In an interview with Tovia Singer on IsraelNationalRadio, Dr. Levin [pictured above] claims that as a result of their desire for the Arab siege on Israel to end, many Israelis conditioned themselves to believe that a potential partner for peace existed in the Palestinian Authority, when the reality pointed only to the continued escalation of violence and terror.

Press "Play" above to hear the Dr. Kenneth Levin interview (21 minutes).

Dr. Levin, an instructor of clinical psychiatry at Harvard Medical School and a Princeton-trained historian, has blended the two disciplines in his extensive writings on the Arab-Israeli conflict.

“It is characteristic of people under siege or chronic attack - whether you’re talking about minorities that are marginalized, defamed and attacked or a small state under attack by larger neighbors - it is characteristic of portions of those populations to embrace the indictments, however bizarre, and to believe that if they perform in a way consistent with those indictments, then the siege will end,” Dr. Levin stated.

Levin compared the psychological delusions that led up to the Oslo Accords to those created by abused children desperate to end their suffering. Levin explained,

“Abused children always blame themselves for the abuse because they want to believe that they can have control over a situation that is really beyond their control. They believe that if they can change their behavior they can make their situation better.”

“The hope is that if they just accept the indictment, if they just repress the recognition that they are being attacked unfairly, and try to change accordingly that somehow they’ll win relief from their attackers.”

According to Levin the behavior exhibited by contemporary Israeli governments is not a new phenomenon:

“It’s a very old problem, characteristic of Jews throughout the Diaspora. There were segments of the population that consistently embraced the indictments of the Jews' enemies when Jews were being attacked, and it is characteristic of Israel during the chronic Arab siege.”

Levin believes that the Israeli delegation to the Oslo accords ignored the reality of the messages Arafat and his people were broadcasting to the Arab world. "The people who led Israel’s engagement in the Oslo process," he explained, "completely ignored what the Arabs were saying to each other and what Arafat was saying to his people in Arabic, what he had his schools teaching, and what he had his associates in the PA saying to their constituents. Instead, if Arafat said something positive in English, they would just grab onto that, or even if it was hinted at they would extrapolate. They wanted to believe, they were so desperate for an end to the siege. They wanted to believe, despite all the overwhelming evidence to the contrary.”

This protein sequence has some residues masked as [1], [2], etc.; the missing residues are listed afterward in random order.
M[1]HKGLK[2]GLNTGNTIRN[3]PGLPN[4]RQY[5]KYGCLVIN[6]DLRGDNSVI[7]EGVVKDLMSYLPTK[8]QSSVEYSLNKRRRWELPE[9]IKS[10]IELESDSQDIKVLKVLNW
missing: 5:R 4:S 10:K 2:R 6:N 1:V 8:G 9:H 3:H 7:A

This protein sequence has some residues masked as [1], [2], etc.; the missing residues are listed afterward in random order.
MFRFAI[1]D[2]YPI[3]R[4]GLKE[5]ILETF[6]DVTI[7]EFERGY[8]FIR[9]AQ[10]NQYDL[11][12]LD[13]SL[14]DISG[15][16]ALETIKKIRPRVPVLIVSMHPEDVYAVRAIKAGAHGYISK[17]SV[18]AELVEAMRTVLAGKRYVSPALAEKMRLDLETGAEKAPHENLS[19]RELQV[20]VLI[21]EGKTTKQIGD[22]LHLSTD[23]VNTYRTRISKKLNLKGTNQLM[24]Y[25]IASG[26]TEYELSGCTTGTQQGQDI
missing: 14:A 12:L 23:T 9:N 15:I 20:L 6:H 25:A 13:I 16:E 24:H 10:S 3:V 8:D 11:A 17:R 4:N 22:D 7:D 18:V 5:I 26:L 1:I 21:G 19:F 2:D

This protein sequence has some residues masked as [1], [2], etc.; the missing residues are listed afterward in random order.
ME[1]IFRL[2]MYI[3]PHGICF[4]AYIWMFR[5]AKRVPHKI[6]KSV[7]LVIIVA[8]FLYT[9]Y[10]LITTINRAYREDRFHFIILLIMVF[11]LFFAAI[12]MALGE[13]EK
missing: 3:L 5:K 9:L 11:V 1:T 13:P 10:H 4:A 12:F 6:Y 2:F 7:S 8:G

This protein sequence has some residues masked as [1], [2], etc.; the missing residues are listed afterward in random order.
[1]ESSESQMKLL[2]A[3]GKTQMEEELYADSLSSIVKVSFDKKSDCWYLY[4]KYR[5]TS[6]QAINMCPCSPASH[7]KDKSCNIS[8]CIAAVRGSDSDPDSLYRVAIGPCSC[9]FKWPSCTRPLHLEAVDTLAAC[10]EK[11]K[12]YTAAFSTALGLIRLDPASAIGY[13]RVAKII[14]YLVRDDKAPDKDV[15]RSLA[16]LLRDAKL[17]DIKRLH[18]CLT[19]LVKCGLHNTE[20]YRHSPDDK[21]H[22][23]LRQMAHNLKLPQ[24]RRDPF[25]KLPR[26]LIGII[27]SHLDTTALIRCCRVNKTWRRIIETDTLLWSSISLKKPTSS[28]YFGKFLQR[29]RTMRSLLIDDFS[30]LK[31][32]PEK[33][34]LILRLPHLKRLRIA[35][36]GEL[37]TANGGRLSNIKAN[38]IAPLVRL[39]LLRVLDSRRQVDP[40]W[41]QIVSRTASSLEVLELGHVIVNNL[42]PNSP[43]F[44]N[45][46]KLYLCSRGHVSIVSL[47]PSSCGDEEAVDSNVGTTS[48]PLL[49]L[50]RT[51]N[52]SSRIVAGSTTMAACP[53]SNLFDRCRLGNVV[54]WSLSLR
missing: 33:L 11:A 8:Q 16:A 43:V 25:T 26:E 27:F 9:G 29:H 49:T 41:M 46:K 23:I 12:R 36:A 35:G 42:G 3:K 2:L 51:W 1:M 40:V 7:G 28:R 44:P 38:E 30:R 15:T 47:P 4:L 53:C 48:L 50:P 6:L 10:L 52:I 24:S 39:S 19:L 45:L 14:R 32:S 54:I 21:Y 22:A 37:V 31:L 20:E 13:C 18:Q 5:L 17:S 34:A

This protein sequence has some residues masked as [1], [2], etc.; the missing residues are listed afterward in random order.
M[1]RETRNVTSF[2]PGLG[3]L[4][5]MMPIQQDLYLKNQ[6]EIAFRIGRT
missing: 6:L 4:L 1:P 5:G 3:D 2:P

Levin postulates that the Palestinian Authority, as a realistic partner for peace, was an entirely fictional entity, created by an Israeli government that was desperate to put an end to suffering:

“They created a partner that didn’t exist. They created this image of the other side that was prepared to give them peace in response/exchange for Israeli withdrawals. But that partner did not exist; it was a figment of the imagination. They ignored what Arafat was saying on the very night of that famous Arafat/Rabin handshake on the White House lawn. Arafat spoke on Jordanian TV telling his constituency that they should understand Oslo as the first phase in the 1974 PLO Plan of Phases, that says we’ll take what we can get through negotiations, and we’ll use that as a base for pursuing the destruction of Israel."

Regarding possible healing for the delusions suffered by so many Israelis, Levin advocated trying to make them realize how far off base their thinking has been. “I can only help patients who recognize that they have problems. There are too many people in Israel who don’t think that they have a problem,” offered Dr. Levin, adding “We have to constantly confront people with the catastrophe of Oslo and how too many Israelis are prepared to perpetuate another catastrophe and follow in the same lines simply because the siege isn’t ending and they want it to end by their own actions. That will never be; it will end at the declaration of the Arabs. What they can do is defend themselves. The saddest thing is that you see too many people willing to sacrifice Israel’s ability to defend itself.”

Dr. Levin's book may be purchased here.

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